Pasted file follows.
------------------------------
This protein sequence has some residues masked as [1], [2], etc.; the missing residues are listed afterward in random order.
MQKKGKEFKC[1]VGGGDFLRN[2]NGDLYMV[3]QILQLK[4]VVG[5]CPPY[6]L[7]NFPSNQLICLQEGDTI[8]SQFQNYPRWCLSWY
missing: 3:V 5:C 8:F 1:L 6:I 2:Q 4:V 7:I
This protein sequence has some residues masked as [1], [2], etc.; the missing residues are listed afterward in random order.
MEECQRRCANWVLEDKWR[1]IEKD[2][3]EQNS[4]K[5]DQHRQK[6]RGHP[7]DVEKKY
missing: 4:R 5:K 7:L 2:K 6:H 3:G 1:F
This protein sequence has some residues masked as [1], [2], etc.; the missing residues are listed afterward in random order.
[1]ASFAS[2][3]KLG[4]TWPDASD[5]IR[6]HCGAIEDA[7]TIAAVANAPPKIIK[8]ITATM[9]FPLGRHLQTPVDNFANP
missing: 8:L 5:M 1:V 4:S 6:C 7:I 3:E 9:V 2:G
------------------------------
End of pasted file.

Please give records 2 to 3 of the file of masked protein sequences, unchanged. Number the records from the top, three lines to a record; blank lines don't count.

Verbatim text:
This protein sequence has some residues masked as [1], [2], etc.; the missing residues are listed afterward in random order.
MEECQRRCANWVLEDKWR[1]IEKD[2][3]EQNS[4]K[5]DQHRQK[6]RGHP[7]DVEKKY
missing: 4:R 5:K 7:L 2:K 6:H 3:G 1:F
This protein sequence has some residues masked as [1], [2], etc.; the missing residues are listed afterward in random order.
[1]ASFAS[2][3]KLG[4]TWPDASD[5]IR[6]HCGAIEDA[7]TIAAVANAPPKIIK[8]ITATM[9]FPLGRHLQTPVDNFANP
missing: 8:L 5:M 1:V 4:S 6:C 7:I 3:E 9:V 2:G